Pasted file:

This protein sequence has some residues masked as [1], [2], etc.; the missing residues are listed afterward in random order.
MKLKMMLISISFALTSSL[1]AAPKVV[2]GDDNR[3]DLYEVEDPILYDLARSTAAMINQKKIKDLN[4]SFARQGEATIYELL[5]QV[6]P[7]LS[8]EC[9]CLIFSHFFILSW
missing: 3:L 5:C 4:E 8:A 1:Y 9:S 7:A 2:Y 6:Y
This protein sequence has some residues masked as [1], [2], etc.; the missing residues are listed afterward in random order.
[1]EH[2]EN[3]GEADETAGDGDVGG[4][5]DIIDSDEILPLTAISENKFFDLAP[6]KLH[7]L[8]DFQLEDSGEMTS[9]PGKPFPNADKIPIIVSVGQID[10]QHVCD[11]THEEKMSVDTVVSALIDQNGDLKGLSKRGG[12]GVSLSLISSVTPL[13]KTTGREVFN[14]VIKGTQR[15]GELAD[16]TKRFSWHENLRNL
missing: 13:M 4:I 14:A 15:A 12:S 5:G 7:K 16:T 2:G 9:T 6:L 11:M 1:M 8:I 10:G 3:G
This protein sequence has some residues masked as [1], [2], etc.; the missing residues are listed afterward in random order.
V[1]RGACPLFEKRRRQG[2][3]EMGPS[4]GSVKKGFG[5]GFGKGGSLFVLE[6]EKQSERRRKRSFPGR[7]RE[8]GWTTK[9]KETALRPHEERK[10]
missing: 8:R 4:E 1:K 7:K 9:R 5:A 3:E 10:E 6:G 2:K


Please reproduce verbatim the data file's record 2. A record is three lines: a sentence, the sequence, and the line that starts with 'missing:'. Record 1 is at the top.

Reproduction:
This protein sequence has some residues masked as [1], [2], etc.; the missing residues are listed afterward in random order.
[1]EH[2]EN[3]GEADETAGDGDVGG[4][5]DIIDSDEILPLTAISENKFFDLAP[6]KLH[7]L[8]DFQLEDSGEMTS[9]PGKPFPNADKIPIIVSVGQID[10]QHVCD[11]THEEKMSVDTVVSALIDQNGDLKGLSKRGG[12]GVSLSLISSVTPL[13]KTTGREVFN[14]VIKGTQR[15]GELAD[16]TKRFSWHENLRNL
missing: 13:M 4:I 14:A 15:A 12:S 5:G 7:K 16:T 2:G 9:T 6:L 11:M 1:M 8:I 10:G 3:G